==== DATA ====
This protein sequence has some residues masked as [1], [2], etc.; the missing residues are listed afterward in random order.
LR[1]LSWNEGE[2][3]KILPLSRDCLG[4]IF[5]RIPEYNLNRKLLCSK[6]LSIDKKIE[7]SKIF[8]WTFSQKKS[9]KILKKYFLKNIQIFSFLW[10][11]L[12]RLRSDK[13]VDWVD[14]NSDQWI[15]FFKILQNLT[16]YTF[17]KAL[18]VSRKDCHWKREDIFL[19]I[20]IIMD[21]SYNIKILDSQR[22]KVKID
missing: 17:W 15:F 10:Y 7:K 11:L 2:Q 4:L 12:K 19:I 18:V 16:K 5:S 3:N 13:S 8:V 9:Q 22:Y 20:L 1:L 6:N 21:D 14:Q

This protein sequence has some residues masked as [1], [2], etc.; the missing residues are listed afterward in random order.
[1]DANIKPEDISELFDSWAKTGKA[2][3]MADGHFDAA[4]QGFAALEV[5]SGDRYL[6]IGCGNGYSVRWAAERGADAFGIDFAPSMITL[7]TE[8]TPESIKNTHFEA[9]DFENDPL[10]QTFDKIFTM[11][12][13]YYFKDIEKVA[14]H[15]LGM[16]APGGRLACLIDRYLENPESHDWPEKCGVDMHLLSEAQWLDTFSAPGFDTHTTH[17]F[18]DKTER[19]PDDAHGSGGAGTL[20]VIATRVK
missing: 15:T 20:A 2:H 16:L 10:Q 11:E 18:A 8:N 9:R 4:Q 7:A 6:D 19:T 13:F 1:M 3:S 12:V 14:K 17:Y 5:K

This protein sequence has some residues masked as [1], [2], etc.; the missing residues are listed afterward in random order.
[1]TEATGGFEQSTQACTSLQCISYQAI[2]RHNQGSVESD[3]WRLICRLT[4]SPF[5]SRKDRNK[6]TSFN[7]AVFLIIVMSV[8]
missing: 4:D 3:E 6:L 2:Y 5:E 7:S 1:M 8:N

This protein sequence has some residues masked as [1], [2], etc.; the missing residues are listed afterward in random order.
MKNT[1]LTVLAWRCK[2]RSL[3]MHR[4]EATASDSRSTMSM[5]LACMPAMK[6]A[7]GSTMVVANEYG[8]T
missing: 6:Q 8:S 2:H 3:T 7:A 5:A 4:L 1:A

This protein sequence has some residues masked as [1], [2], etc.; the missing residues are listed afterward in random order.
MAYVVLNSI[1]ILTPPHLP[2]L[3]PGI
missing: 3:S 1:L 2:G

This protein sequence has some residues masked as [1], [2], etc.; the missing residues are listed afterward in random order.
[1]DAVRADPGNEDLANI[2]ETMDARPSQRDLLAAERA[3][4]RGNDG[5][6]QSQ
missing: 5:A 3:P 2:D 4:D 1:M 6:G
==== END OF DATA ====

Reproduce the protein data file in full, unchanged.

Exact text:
This protein sequence has some residues masked as [1], [2], etc.; the missing residues are listed afterward in random order.
LR[1]LSWNEGE[2][3]KILPLSRDCLG[4]IF[5]RIPEYNLNRKLLCSK[6]LSIDKKIE[7]SKIF[8]WTFSQKKS[9]KILKKYFLKNIQIFSFLW[10][11]L[12]RLRSDK[13]VDWVD[14]NSDQWI[15]FFKILQNLT[16]YTF[17]KAL[18]VSRKDCHWKREDIFL[19]I[20]IIMD[21]SYNIKILDSQR[22]KVKID
missing: 17:W 15:F 10:Y 7:K 11:L 2:Q 4:L 12:K 19:I 18:V 16:K 5:S 3:N 13:S 8:V 9:Q 22:Y 20:L 1:L 6:N 21:D 14:Q

This protein sequence has some residues masked as [1], [2], etc.; the missing residues are listed afterward in random order.
[1]DANIKPEDISELFDSWAKTGKA[2][3]MADGHFDAA[4]QGFAALEV[5]SGDRYL[6]IGCGNGYSVRWAAERGADAFGIDFAPSMITL[7]TE[8]TPESIKNTHFEA[9]DFENDPL[10]QTFDKIFTM[11][12][13]YYFKDIEKVA[14]H[15]LGM[16]APGGRLACLIDRYLENPESHDWPEKCGVDMHLLSEAQWLDTFSAPGFDTHTTH[17]F[18]DKTER[19]PDDAHGSGGAGTL[20]VIATRVK
missing: 15:T 20:A 2:H 16:L 10:Q 11:E 18:A 8:N 9:R 4:Q 7:A 6:D 19:T 13:F 1:M 3:S 12:V 14:K 17:Y 5:K

This protein sequence has some residues masked as [1], [2], etc.; the missing residues are listed afterward in random order.
[1]TEATGGFEQSTQACTSLQCISYQAI[2]RHNQGSVESD[3]WRLICRLT[4]SPF[5]SRKDRNK[6]TSFN[7]AVFLIIVMSV[8]
missing: 4:D 3:E 6:L 2:Y 5:E 7:S 1:M 8:N

This protein sequence has some residues masked as [1], [2], etc.; the missing residues are listed afterward in random order.
MKNT[1]LTVLAWRCK[2]RSL[3]MHR[4]EATASDSRSTMSM[5]LACMPAMK[6]A[7]GSTMVVANEYG[8]T
missing: 6:Q 8:S 2:H 3:T 7:A 5:A 4:L 1:A

This protein sequence has some residues masked as [1], [2], etc.; the missing residues are listed afterward in random order.
MAYVVLNSI[1]ILTPPHLP[2]L[3]PGI
missing: 3:S 1:L 2:G

This protein sequence has some residues masked as [1], [2], etc.; the missing residues are listed afterward in random order.
[1]DAVRADPGNEDLANI[2]ETMDARPSQRDLLAAERA[3][4]RGNDG[5][6]QSQ
missing: 5:A 3:P 2:D 4:D 1:M 6:G